As in past years, our contribution to the 2019 Radiant Pavilion program was an activation of Crossley Street, located right in the heart of Melbourne. Formerly known as Romeo Lane, our overarching title, RED, acknowledged the history of the street as part of the red-light district from 1854 until gentrification in the early 20th century. Our individual projects were both grounded in and developed from various facets of the past and present history of the area.
Vivien Atkinson: Destined to Meet by Chance
Vivien Atkinson’s performance work, Destined to Meet by Chance, was inspired by the Chinese proverb, “An invisible thread connects those who are destined to meet, regardless of time, place, or circumstance.” Her interactive work engaged passers-by with the invitation to join her in snapping a red chalk line on the street.
The reminders of those conversations and connections remained as red marks on the tarmac for the week of the show, while the encounters between artist and audience remain indelibly inked in the memories of both.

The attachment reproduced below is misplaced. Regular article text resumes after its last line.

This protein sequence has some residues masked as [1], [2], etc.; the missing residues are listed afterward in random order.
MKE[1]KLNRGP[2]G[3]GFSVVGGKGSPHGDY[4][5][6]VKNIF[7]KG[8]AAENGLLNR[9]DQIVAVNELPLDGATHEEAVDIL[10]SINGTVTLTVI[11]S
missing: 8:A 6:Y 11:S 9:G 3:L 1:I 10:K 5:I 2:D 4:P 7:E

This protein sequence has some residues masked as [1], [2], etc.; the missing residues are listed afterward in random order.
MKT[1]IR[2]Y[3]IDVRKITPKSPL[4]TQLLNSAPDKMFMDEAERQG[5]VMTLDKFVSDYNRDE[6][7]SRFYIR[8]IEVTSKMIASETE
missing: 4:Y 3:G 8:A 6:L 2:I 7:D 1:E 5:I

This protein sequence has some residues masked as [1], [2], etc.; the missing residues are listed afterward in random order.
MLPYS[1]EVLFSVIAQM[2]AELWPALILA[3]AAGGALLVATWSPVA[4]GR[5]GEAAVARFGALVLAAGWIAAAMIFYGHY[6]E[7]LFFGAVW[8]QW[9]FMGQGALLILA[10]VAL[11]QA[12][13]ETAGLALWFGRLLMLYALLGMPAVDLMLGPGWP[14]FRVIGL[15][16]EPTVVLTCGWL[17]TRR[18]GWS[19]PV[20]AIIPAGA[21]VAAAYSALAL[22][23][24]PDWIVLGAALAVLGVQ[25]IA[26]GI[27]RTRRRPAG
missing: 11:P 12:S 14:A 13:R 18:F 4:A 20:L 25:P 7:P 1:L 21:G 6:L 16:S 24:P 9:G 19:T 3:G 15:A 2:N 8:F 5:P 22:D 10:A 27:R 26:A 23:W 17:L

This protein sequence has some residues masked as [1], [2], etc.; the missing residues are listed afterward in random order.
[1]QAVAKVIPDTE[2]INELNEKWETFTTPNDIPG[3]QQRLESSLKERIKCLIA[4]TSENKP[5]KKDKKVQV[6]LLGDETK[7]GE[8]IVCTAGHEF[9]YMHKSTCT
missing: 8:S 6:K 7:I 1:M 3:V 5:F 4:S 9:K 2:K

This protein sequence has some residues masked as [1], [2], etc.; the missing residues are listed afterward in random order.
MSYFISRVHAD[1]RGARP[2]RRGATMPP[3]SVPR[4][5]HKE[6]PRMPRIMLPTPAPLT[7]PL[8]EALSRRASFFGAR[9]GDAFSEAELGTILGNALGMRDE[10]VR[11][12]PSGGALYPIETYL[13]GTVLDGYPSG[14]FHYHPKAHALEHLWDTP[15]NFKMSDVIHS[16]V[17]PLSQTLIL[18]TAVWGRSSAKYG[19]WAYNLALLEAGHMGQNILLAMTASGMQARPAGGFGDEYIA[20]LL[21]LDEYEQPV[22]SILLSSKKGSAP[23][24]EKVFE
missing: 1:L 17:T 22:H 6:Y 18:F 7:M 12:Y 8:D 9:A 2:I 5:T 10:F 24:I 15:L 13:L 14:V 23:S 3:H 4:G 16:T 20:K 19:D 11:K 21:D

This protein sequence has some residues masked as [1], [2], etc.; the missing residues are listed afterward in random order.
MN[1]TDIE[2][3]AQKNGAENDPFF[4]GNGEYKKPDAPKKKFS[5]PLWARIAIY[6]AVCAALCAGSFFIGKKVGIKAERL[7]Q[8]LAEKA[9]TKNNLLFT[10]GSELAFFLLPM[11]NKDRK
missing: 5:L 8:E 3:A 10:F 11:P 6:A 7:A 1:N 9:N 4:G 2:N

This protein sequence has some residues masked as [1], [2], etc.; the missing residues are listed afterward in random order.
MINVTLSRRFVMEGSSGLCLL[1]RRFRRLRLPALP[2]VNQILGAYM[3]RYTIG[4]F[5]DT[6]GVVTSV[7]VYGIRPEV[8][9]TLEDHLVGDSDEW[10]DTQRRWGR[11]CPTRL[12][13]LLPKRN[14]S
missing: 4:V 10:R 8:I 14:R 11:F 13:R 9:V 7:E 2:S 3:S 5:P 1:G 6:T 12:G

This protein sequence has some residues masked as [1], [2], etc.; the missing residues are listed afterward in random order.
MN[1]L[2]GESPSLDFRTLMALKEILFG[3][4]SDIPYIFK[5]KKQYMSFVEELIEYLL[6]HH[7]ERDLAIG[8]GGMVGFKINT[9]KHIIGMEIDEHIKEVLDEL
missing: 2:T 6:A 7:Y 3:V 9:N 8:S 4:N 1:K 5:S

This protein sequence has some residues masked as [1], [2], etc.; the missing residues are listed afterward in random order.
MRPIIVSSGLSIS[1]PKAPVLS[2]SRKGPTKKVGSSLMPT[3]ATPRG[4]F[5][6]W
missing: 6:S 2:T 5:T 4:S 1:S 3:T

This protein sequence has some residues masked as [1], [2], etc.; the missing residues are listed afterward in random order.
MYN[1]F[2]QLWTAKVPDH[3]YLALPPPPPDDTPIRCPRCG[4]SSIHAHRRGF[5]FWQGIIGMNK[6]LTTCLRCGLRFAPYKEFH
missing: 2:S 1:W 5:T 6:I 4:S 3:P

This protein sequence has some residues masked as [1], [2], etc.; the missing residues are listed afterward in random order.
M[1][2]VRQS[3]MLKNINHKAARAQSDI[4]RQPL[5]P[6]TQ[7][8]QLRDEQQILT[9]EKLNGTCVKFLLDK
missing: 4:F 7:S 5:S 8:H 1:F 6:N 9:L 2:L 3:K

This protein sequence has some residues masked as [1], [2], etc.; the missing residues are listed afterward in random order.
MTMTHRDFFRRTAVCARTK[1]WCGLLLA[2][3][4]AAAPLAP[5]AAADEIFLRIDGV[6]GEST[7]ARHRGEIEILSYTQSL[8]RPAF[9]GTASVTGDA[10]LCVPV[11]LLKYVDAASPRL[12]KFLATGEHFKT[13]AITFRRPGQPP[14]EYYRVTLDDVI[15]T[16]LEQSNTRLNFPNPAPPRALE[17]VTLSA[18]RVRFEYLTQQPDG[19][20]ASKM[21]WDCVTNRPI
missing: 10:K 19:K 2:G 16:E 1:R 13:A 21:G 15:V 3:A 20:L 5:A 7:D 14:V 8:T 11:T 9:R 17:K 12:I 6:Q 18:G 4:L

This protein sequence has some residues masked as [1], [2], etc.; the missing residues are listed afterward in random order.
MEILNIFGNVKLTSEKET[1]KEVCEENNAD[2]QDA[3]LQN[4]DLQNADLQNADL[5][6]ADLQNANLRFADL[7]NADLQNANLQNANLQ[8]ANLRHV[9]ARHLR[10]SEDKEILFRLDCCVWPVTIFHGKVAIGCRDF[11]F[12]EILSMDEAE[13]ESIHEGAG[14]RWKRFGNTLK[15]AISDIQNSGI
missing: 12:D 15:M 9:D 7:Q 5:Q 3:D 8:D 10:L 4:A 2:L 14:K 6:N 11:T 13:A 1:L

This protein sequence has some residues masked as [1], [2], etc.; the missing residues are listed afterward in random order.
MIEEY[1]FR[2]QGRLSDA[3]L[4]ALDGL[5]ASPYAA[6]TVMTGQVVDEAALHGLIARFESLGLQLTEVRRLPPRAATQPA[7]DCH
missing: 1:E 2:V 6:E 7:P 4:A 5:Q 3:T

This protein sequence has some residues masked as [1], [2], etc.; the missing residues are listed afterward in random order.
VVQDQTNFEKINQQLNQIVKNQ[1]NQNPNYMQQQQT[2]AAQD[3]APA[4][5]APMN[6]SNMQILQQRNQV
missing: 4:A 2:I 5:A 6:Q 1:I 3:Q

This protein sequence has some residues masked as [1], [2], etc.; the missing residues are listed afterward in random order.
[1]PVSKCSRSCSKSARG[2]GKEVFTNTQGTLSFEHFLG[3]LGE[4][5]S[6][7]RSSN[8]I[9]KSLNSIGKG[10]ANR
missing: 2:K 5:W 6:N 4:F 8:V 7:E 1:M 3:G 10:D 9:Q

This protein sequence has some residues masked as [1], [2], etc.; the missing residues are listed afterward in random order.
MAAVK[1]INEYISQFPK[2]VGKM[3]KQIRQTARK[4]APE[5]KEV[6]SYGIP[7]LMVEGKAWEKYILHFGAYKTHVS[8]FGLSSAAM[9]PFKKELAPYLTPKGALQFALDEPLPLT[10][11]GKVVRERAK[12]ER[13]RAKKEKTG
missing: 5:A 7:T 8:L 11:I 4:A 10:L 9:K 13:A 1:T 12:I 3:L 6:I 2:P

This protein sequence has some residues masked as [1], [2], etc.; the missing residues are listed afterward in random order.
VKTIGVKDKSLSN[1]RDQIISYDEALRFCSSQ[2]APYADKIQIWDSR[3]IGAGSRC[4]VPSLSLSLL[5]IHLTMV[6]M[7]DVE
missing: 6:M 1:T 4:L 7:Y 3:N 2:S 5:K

Becky Bliss: Finding Found
Becky Bliss offered Crossley Street love in the form of hugs and kisses. In her third iteration of “Finding Found,” she placed a series of badges marked with noughts and crosses within the street, to be found by those looking to discover something precious.
This gifting project has become a feature of O: A’s Radiant Pavilion projects and is eagerly sought out by participants and visitors alike.
Sondra Bacharach’s work considered the ties that bind us together, the love and support from significant friends, took physical shape in the form of hundreds of crocheted love hearts. For many women, early Melbourne was a place of opportunity, but for others, hardship led to work in the flop-houses of Crossley Street’s red-light district. These women’s livelihoods demanded close bonds of trust, cooperation and support. Today’s women continue to build and value these close relationships, often while walking the streets.
Kelly McDonald’s collaboration with Charles Edward, Master Shirt-maker, and resident of Crossley street for over 25 years, were part of an investigation of the gaze. Peering out from the bespoke shirt business, her work invited us to consider the act of seeing, and the act of being seen.
Over the years, Occupation: Artist has fostered special relationships with many who work in this small street. In 2019, we pay our respects to these people and to the community impacted by the tragic death of Sisto Malaspina, owner of Pellegrini’s, killed in a terrorist attack outside his business in November 2018. Sisto’s assailant was captured by the cunning efforts of a homeless person who rammed the attacker with a supermarket trolley.